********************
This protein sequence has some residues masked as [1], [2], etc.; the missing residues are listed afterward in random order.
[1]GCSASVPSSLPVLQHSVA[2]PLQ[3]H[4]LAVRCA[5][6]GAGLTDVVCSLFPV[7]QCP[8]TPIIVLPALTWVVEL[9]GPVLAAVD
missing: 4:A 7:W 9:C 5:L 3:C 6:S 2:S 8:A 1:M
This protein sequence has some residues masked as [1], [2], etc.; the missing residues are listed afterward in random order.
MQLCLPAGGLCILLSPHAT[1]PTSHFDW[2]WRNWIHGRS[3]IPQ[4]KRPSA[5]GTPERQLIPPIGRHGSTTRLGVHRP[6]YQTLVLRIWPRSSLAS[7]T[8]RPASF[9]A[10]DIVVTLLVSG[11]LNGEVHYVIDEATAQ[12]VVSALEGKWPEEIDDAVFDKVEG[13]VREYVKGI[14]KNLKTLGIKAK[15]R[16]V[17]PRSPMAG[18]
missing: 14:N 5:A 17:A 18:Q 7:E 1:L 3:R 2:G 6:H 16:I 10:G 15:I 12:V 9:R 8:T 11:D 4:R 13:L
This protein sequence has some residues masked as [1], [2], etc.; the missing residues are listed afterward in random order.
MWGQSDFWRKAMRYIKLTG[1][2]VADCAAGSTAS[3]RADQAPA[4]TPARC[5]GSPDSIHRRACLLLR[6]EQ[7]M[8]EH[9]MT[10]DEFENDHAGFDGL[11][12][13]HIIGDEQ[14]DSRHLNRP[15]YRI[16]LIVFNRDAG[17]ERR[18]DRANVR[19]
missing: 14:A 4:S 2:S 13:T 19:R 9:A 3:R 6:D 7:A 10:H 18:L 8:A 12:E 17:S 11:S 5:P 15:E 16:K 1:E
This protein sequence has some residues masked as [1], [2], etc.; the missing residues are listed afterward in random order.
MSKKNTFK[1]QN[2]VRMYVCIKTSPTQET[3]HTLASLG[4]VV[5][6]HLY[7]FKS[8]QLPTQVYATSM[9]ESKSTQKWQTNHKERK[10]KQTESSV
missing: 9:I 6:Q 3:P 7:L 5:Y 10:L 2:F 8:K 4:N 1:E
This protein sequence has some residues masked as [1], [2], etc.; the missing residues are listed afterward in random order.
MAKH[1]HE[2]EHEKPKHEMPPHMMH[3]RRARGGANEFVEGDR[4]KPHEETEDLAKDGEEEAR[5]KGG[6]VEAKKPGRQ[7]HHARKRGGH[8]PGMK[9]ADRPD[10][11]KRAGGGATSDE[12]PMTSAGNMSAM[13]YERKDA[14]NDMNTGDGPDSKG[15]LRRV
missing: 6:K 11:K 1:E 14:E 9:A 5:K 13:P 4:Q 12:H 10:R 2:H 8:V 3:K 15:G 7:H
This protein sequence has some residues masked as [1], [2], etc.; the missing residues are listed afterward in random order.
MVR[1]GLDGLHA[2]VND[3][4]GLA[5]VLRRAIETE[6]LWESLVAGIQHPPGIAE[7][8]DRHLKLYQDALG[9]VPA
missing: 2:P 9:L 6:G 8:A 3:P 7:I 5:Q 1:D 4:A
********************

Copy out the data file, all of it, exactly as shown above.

This protein sequence has some residues masked as [1], [2], etc.; the missing residues are listed afterward in random order.
[1]GCSASVPSSLPVLQHSVA[2]PLQ[3]H[4]LAVRCA[5][6]GAGLTDVVCSLFPV[7]QCP[8]TPIIVLPALTWVVEL[9]GPVLAAVD
missing: 4:A 7:W 9:C 5:L 3:C 6:S 2:S 8:A 1:M
This protein sequence has some residues masked as [1], [2], etc.; the missing residues are listed afterward in random order.
MQLCLPAGGLCILLSPHAT[1]PTSHFDW[2]WRNWIHGRS[3]IPQ[4]KRPSA[5]GTPERQLIPPIGRHGSTTRLGVHRP[6]YQTLVLRIWPRSSLAS[7]T[8]RPASF[9]A[10]DIVVTLLVSG[11]LNGEVHYVIDEATAQ[12]VVSALEGKWPEEIDDAVFDKVEG[13]VREYVKGI[14]KNLKTLGIKAK[15]R[16]V[17]PRSPMAG[18]
missing: 14:N 5:A 17:A 18:Q 7:E 1:L 3:R 2:G 6:H 16:I 10:G 15:I 12:V 9:R 8:T 11:D 4:R 13:L
This protein sequence has some residues masked as [1], [2], etc.; the missing residues are listed afterward in random order.
MWGQSDFWRKAMRYIKLTG[1][2]VADCAAGSTAS[3]RADQAPA[4]TPARC[5]GSPDSIHRRACLLLR[6]EQ[7]M[8]EH[9]MT[10]DEFENDHAGFDGL[11][12][13]HIIGDEQ[14]DSRHLNRP[15]YRI[16]LIVFNRDAG[17]ERR[18]DRANVR[19]
missing: 14:A 4:S 2:S 13:T 19:R 9:A 3:R 6:D 7:A 10:H 18:L 8:A 12:E 17:S 11:S 5:P 15:E 16:K 1:E
This protein sequence has some residues masked as [1], [2], etc.; the missing residues are listed afterward in random order.
MSKKNTFK[1]QN[2]VRMYVCIKTSPTQET[3]HTLASLG[4]VV[5][6]HLY[7]FKS[8]QLPTQVYATSM[9]ESKSTQKWQTNHKERK[10]KQTESSV
missing: 9:I 6:Q 3:P 7:L 5:Y 10:L 2:F 8:K 4:N 1:E
This protein sequence has some residues masked as [1], [2], etc.; the missing residues are listed afterward in random order.
MAKH[1]HE[2]EHEKPKHEMPPHMMH[3]RRARGGANEFVEGDR[4]KPHEETEDLAKDGEEEAR[5]KGG[6]VEAKKPGRQ[7]HHARKRGGH[8]PGMK[9]ADRPD[10][11]KRAGGGATSDE[12]PMTSAGNMSAM[13]YERKDA[14]NDMNTGDGPDSKG[15]LRRV
missing: 6:K 11:K 1:E 14:E 9:A 5:K 13:P 4:Q 12:H 10:R 2:H 8:V 3:K 15:G 7:H
This protein sequence has some residues masked as [1], [2], etc.; the missing residues are listed afterward in random order.
MVR[1]GLDGLHA[2]VND[3][4]GLA[5]VLRRAIETE[6]LWESLVAGIQHPPGIAE[7][8]DRHLKLYQDALG[9]VPA
missing: 2:P 9:L 6:G 8:A 3:P 7:I 5:Q 1:D 4:A